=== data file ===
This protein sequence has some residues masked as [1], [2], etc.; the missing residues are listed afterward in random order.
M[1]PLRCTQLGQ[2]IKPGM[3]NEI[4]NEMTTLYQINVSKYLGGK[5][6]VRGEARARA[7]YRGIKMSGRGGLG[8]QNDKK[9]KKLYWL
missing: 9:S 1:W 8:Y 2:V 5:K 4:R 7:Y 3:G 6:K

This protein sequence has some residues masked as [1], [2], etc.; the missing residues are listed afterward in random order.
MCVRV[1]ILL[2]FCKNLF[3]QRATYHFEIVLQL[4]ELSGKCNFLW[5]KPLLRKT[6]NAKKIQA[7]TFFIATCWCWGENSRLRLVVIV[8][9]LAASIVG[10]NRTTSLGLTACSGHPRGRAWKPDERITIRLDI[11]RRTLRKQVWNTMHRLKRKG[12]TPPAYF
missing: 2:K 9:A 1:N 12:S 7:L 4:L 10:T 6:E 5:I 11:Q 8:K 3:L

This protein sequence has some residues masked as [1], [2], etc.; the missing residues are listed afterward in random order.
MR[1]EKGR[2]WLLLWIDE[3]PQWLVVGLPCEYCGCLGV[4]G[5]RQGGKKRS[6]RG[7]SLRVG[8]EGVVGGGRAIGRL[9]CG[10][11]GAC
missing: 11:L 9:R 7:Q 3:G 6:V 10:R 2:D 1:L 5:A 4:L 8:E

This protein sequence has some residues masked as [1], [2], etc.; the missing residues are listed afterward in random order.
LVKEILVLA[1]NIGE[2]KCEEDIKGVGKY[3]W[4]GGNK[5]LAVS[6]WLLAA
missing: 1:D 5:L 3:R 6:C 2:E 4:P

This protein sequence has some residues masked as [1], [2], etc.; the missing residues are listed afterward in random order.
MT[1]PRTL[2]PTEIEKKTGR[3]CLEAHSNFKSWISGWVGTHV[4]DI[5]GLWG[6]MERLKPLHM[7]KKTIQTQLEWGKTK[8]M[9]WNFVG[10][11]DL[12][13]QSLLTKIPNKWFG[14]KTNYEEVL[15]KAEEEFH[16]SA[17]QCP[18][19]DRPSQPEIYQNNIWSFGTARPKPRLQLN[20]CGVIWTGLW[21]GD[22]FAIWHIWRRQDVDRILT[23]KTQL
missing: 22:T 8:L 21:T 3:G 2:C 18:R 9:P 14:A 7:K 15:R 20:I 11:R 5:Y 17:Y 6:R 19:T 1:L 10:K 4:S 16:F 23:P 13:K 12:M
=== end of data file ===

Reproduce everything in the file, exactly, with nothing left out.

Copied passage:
This protein sequence has some residues masked as [1], [2], etc.; the missing residues are listed afterward in random order.
M[1]PLRCTQLGQ[2]IKPGM[3]NEI[4]NEMTTLYQINVSKYLGGK[5][6]VRGEARARA[7]YRGIKMSGRGGLG[8]QNDKK[9]KKLYWL
missing: 9:S 1:W 8:Y 2:V 5:K 4:R 7:Y 3:G 6:K

This protein sequence has some residues masked as [1], [2], etc.; the missing residues are listed afterward in random order.
MCVRV[1]ILL[2]FCKNLF[3]QRATYHFEIVLQL[4]ELSGKCNFLW[5]KPLLRKT[6]NAKKIQA[7]TFFIATCWCWGENSRLRLVVIV[8][9]LAASIVG[10]NRTTSLGLTACSGHPRGRAWKPDERITIRLDI[11]RRTLRKQVWNTMHRLKRKG[12]TPPAYF
missing: 2:K 9:A 1:N 12:S 7:L 4:L 10:T 6:E 5:I 11:Q 8:K 3:L

This protein sequence has some residues masked as [1], [2], etc.; the missing residues are listed afterward in random order.
MR[1]EKGR[2]WLLLWIDE[3]PQWLVVGLPCEYCGCLGV[4]G[5]RQGGKKRS[6]RG[7]SLRVG[8]EGVVGGGRAIGRL[9]CG[10][11]GAC
missing: 11:L 9:R 7:Q 3:G 6:V 10:R 2:D 1:L 5:A 4:L 8:E

This protein sequence has some residues masked as [1], [2], etc.; the missing residues are listed afterward in random order.
LVKEILVLA[1]NIGE[2]KCEEDIKGVGKY[3]W[4]GGNK[5]LAVS[6]WLLAA
missing: 1:D 5:L 3:R 6:C 2:E 4:P

This protein sequence has some residues masked as [1], [2], etc.; the missing residues are listed afterward in random order.
MT[1]PRTL[2]PTEIEKKTGR[3]CLEAHSNFKSWISGWVGTHV[4]DI[5]GLWG[6]MERLKPLHM[7]KKTIQTQLEWGKTK[8]M[9]WNFVG[10][11]DL[12][13]QSLLTKIPNKWFG[14]KTNYEEVL[15]KAEEEFH[16]SA[17]QCP[18][19]DRPSQPEIYQNNIWSFGTARPKPRLQLN[20]CGVIWTGLW[21]GD[22]FAIWHIWRRQDVDRILT[23]KTQL
missing: 22:T 8:L 21:T 3:G 2:C 18:R 9:P 14:A 7:K 15:R 20:I 11:R 5:Y 17:Y 6:R 19:T 1:L 10:K 4:S 16:F 23:P 13:K 12:M